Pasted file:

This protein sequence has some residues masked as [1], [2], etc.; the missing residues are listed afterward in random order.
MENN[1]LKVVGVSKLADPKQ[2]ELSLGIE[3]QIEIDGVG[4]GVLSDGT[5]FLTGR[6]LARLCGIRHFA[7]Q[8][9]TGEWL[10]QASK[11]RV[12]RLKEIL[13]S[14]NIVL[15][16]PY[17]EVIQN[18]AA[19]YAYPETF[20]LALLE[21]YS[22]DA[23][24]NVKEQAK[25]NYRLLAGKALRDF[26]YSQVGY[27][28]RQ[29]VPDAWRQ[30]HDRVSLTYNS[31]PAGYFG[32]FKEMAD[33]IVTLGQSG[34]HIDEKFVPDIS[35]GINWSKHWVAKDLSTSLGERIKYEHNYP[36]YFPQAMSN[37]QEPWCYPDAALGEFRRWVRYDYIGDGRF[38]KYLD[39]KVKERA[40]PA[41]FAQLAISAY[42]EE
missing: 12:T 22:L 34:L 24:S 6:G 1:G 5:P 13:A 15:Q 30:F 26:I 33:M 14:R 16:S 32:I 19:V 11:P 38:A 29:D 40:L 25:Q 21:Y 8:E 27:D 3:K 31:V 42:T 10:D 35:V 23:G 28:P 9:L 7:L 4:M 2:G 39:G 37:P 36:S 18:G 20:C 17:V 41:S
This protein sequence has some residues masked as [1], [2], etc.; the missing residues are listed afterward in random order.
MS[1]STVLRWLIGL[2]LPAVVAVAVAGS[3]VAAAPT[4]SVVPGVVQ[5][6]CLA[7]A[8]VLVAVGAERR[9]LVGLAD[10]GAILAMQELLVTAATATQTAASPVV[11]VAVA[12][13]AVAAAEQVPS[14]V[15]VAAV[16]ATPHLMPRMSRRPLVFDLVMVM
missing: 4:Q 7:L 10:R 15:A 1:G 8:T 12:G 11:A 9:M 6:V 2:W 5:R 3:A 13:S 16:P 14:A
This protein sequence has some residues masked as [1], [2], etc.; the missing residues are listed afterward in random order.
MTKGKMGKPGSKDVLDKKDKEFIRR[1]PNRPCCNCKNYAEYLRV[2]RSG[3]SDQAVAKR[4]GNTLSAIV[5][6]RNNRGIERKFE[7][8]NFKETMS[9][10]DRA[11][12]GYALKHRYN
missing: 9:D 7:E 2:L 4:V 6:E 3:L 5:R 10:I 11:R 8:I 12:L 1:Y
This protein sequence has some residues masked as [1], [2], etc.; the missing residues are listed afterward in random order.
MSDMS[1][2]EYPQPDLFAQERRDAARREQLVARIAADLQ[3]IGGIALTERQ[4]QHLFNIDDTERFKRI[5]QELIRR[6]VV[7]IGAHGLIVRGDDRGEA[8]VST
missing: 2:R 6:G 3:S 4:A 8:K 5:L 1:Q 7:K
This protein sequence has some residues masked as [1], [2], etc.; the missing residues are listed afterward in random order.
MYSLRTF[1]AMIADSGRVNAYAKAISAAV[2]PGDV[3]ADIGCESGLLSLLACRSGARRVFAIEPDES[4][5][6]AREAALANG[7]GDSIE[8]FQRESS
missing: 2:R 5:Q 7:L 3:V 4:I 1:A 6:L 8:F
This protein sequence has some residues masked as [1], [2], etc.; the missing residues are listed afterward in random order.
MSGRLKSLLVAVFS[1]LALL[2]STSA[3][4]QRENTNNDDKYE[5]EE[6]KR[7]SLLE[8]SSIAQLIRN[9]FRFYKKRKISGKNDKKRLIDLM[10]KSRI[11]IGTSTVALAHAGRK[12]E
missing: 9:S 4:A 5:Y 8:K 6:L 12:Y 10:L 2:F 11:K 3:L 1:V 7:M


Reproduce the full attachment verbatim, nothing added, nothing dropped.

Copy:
This protein sequence has some residues masked as [1], [2], etc.; the missing residues are listed afterward in random order.
MENN[1]LKVVGVSKLADPKQ[2]ELSLGIE[3]QIEIDGVG[4]GVLSDGT[5]FLTGR[6]LARLCGIRHFA[7]Q[8][9]TGEWL[10]QASK[11]RV[12]RLKEIL[13]S[14]NIVL[15][16]PY[17]EVIQN[18]AA[19]YAYPETF[20]LALLE[21]YS[22]DA[23][24]NVKEQAK[25]NYRLLAGKALRDF[26]YSQVGY[27][28]RQ[29]VPDAWRQ[30]HDRVSLTYNS[31]PAGYFG[32]FKEMAD[33]IVTLGQSG[34]HIDEKFVPDIS[35]GINWSKHWVAKDLSTSLGERIKYEHNYP[36]YFPQAMSN[37]QEPWCYPDAALGEFRRWVRYDYIGDGRF[38]KYLD[39]KVKERA[40]PA[41]FAQLAISAY[42]EE
missing: 12:T 22:L 34:L 24:S 6:G 1:G 5:P 13:A 15:Q 30:F 26:I 33:M 14:R 16:S 32:I 19:V 11:P 38:A 29:D 40:L 25:Q 21:Y 8:E 27:D 3:K 31:V 42:T 10:D 35:V 23:G 28:P 9:L 7:L 4:M 2:G 39:G 37:P 36:S 18:G 20:C 17:V 41:S
This protein sequence has some residues masked as [1], [2], etc.; the missing residues are listed afterward in random order.
MS[1]STVLRWLIGL[2]LPAVVAVAVAGS[3]VAAAPT[4]SVVPGVVQ[5][6]CLA[7]A[8]VLVAVGAERR[9]LVGLAD[10]GAILAMQELLVTAATATQTAASPVV[11]VAVA[12][13]AVAAAEQVPS[14]V[15]VAAV[16]ATPHLMPRMSRRPLVFDLVMVM
missing: 4:Q 7:L 10:R 15:A 1:G 8:T 12:G 11:A 9:M 6:V 2:W 5:R 3:A 13:S 16:P 14:A
This protein sequence has some residues masked as [1], [2], etc.; the missing residues are listed afterward in random order.
MTKGKMGKPGSKDVLDKKDKEFIRR[1]PNRPCCNCKNYAEYLRV[2]RSG[3]SDQAVAKR[4]GNTLSAIV[5][6]RNNRGIERKFE[7][8]NFKETMS[9][10]DRA[11][12]GYALKHRYN
missing: 9:D 7:E 2:L 4:V 6:E 3:L 5:R 10:I 11:R 8:I 12:L 1:Y
This protein sequence has some residues masked as [1], [2], etc.; the missing residues are listed afterward in random order.
MSDMS[1][2]EYPQPDLFAQERRDAARREQLVARIAADLQ[3]IGGIALTERQ[4]QHLFNIDDTERFKRI[5]QELIRR[6]VV[7]IGAHGLIVRGDDRGEA[8]VST
missing: 2:R 6:G 3:S 4:A 8:K 5:L 1:Q 7:K
This protein sequence has some residues masked as [1], [2], etc.; the missing residues are listed afterward in random order.
MYSLRTF[1]AMIADSGRVNAYAKAISAAV[2]PGDV[3]ADIGCESGLLSLLACRSGARRVFAIEPDES[4][5][6]AREAALANG[7]GDSIE[8]FQRESS
missing: 2:R 5:Q 7:L 3:V 4:I 1:A 6:L 8:F
This protein sequence has some residues masked as [1], [2], etc.; the missing residues are listed afterward in random order.
MSGRLKSLLVAVFS[1]LALL[2]STSA[3][4]QRENTNNDDKYE[5]EE[6]KR[7]SLLE[8]SSIAQLIRN[9]FRFYKKRKISGKNDKKRLIDLM[10]KSRI[11]IGTSTVALAHAGRK[12]E
missing: 9:S 4:A 5:Y 8:K 6:L 12:Y 10:L 2:F 11:K 3:L 1:V 7:M